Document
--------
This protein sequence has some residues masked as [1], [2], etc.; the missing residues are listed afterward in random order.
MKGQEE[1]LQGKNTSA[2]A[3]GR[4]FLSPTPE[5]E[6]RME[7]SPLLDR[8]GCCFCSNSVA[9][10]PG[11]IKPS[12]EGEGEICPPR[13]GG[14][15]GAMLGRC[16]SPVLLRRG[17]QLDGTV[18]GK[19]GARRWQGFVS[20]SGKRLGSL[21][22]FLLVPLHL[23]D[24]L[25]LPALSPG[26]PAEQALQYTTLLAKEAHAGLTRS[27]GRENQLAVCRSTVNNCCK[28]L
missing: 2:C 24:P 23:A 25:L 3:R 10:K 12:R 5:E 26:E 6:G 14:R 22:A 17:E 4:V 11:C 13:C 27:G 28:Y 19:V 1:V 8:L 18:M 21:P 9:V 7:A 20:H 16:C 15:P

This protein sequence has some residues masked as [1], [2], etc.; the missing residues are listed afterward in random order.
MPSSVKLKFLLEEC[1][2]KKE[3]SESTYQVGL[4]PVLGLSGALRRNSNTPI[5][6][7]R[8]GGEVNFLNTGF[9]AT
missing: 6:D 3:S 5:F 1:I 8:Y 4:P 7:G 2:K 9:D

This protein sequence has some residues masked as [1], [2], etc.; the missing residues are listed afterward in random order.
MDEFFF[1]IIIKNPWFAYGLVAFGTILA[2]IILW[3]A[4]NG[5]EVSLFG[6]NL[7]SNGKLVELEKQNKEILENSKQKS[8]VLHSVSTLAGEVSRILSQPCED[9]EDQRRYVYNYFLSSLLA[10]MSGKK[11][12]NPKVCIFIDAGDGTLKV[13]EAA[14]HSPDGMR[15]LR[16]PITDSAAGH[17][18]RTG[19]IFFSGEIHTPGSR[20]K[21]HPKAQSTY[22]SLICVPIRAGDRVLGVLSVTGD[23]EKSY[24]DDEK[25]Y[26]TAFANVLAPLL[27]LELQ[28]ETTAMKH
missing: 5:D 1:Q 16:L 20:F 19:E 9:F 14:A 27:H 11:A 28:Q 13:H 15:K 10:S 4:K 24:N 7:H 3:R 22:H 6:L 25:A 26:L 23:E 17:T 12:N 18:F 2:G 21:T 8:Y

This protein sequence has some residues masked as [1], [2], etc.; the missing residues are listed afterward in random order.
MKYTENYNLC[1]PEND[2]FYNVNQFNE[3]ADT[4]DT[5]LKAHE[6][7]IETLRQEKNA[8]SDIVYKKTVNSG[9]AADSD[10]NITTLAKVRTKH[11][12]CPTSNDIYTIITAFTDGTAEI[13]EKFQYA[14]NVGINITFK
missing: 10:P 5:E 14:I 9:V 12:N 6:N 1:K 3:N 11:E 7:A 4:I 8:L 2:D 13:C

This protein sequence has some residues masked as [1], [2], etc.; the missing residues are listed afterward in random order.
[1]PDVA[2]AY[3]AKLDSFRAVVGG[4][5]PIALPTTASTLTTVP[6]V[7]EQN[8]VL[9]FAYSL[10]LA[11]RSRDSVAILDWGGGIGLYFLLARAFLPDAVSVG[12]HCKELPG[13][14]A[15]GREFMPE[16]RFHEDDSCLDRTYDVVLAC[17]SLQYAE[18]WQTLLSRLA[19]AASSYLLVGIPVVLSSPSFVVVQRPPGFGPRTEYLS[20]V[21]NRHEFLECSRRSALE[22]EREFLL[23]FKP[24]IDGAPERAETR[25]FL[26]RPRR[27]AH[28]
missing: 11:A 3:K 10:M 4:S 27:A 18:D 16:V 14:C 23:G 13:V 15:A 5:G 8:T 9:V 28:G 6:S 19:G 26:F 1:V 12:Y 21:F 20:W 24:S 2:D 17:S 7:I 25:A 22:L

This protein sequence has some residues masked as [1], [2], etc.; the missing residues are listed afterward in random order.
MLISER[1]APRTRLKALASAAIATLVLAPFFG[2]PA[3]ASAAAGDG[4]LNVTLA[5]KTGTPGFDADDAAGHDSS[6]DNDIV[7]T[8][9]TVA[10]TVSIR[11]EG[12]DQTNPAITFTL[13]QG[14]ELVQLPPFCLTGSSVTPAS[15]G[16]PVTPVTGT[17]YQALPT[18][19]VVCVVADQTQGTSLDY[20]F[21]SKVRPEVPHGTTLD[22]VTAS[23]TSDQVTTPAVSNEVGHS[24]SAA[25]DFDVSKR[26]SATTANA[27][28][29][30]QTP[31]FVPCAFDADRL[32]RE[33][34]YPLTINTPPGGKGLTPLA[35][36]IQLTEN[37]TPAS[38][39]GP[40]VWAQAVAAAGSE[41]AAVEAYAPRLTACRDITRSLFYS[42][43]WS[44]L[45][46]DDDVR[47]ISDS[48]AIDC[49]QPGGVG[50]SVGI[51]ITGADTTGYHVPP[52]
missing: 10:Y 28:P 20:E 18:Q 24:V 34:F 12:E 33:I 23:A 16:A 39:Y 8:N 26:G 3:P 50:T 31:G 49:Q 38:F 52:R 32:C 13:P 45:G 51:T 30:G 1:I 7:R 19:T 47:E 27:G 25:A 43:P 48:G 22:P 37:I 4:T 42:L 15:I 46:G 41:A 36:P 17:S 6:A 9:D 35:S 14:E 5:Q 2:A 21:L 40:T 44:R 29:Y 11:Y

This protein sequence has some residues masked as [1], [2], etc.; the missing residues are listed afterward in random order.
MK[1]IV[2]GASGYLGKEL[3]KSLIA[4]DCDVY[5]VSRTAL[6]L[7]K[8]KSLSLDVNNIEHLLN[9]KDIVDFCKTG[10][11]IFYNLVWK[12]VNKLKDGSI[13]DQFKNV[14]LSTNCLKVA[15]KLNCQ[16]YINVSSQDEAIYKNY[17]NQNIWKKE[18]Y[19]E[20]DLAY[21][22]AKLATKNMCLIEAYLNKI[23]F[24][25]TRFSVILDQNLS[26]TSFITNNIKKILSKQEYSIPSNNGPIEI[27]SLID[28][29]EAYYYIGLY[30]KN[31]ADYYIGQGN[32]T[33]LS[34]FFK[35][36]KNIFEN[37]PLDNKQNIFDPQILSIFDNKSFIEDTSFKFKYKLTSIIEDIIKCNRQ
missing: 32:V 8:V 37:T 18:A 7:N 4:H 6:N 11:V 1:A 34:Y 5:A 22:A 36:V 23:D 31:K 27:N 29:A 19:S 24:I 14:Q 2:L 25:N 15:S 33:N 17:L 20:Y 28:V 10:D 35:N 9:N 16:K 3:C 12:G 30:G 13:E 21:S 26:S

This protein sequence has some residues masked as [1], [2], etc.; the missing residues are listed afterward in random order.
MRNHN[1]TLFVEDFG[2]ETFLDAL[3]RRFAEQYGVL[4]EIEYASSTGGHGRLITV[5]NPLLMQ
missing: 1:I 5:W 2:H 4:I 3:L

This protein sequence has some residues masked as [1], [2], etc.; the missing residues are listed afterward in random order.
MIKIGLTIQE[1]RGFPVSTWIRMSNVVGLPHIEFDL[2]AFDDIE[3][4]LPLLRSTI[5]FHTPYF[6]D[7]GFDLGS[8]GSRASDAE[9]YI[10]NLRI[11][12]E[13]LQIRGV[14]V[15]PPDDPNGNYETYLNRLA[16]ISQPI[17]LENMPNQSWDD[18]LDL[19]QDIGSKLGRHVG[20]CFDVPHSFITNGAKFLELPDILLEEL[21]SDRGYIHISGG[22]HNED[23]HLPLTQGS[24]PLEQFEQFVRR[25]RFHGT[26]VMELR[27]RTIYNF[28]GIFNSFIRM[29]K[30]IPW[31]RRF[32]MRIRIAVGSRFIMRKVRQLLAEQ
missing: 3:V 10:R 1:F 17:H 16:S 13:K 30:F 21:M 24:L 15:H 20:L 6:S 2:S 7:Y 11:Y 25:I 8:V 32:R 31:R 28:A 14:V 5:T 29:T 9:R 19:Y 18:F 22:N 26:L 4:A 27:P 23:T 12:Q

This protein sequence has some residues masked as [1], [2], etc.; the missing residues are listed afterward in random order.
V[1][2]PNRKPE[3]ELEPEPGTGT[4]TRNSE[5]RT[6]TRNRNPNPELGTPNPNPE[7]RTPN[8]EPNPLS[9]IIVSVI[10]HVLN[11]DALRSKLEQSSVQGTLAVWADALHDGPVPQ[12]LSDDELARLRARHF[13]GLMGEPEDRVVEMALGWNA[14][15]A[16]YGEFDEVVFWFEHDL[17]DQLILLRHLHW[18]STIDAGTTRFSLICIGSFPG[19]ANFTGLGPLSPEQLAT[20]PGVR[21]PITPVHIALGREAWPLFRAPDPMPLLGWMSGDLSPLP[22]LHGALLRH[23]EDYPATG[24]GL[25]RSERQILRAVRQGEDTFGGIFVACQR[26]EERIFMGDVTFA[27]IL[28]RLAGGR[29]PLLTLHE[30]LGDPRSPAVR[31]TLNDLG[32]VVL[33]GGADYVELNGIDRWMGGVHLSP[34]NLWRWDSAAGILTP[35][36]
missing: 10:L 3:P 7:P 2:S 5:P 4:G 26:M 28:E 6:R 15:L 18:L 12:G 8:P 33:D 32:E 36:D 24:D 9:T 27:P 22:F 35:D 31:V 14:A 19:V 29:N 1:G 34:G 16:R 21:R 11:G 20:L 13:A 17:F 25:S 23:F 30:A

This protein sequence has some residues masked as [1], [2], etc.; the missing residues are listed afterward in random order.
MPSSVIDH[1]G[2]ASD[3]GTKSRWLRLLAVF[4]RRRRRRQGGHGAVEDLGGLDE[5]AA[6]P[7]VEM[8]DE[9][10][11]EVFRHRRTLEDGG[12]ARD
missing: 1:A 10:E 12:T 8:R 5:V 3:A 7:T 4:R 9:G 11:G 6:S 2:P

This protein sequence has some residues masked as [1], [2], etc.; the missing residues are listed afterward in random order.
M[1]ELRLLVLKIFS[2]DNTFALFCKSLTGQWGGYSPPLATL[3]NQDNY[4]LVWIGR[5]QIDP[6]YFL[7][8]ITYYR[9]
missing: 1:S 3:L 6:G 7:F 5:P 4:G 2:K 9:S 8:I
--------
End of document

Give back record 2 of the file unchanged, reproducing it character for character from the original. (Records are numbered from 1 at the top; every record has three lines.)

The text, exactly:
This protein sequence has some residues masked as [1], [2], etc.; the missing residues are listed afterward in random order.
MPSSVKLKFLLEEC[1][2]KKE[3]SESTYQVGL[4]PVLGLSGALRRNSNTPI[5][6][7]R[8]GGEVNFLNTGF[9]AT
missing: 6:D 3:S 5:F 1:I 8:Y 4:P 7:G 2:K 9:D